Goldie Morgentaler, the daughter of two Holocaust survivors, believes comments circulating that compare COVID-19 restrictions to Nazi Germany are “disrespectful and ridiculous.”
“People are a little bit too inclined to reach for Holocaust analogies,” Morgentaler said. “They’re just trying to make the point that somehow this is undemocratic and dictatorial and, I don’t know what other points they’re making… and it’s silly — which is the kindest thing I can think to say.”
Morgentaler, a professor in Lethbridge, said her late mother worked to write and share her experiences in the Holocaust so that others would never forget.
“(The comparison) tamps down the meaning of what actually happened during World War II, especially to people like the Jews,” Morgentaler said.
“It was a genocide. It’s hard to exaggerate how awful those times were.”
Lawyer Ingrid Hess explains current restrictions are constantly weighed with the balance of protecting citizens, while maintaining Canadian rights and freedoms.
She emphasizes that the penalties and fines for not following health orders here are nothing compared to the risk of jail or execution in other parts of the world for disobeying government restrictions.
“They can’t just willy-nilly infringe on our rights and freedoms,” Hess said. “There has to be a body of evidence that supports any kind of limitation on freedoms. It’s ridiculous and it’s offensive to compare the actions of a truly horrific and barbaric authoritarian regime to the actions of our government which are undertaken in terms of protecting citizens from a public health catastrophe.”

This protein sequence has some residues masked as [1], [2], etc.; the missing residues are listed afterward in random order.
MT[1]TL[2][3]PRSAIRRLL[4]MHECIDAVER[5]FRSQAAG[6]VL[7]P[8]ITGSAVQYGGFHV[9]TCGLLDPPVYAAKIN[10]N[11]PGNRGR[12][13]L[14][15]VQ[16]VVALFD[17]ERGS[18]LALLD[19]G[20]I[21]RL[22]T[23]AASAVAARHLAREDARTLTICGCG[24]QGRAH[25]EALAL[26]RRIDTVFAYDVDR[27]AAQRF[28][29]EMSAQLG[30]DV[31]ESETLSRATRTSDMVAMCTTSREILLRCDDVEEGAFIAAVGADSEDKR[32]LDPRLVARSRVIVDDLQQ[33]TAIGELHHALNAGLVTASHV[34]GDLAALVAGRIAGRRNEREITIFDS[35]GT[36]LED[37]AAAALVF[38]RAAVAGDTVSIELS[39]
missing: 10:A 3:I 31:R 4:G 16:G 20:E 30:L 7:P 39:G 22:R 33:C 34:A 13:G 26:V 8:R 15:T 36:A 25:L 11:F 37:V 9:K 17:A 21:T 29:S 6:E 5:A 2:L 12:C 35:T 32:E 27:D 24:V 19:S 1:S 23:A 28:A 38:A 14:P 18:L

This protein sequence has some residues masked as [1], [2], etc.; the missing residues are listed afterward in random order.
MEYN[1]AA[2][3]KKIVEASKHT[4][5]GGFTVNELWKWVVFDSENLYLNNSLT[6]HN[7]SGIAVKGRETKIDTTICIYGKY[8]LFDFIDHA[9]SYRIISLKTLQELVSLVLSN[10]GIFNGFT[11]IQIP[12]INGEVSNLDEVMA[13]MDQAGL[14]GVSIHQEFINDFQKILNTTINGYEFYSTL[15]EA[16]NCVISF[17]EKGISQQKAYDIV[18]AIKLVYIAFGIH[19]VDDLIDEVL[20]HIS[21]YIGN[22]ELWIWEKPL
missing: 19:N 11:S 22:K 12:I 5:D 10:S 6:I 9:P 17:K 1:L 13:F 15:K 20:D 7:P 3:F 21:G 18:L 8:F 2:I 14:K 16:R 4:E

Executive Director of the Jewish Heritage Centre of Western Canada, Belle Jarniewski, said her parents — both of whom escaped to Canada from the war — would be devastated by these comments, and by the anti-Semitic COVID-19 conspiracy theories that she has also seen shared online.
She has spoken to Holocaust survivors still living in Canada, and they are heartbroken to hear the comparison thrown around so casually.
“This is very hard for them,” she said Wednesday. “When they read about this and hear about this, it’s very very difficult.”
Jarniewski said the community is asking for more pushback on comments like this and more detailed education for students about what truly happened during the Second World War.
“It’s not always comfortable to respond when you hear someone (make a comment) … even sometimes in the form of a joke,” she said. “It’s important to respond and explain why that is an absolutely unacceptable thing to say and why it is so hurtful.”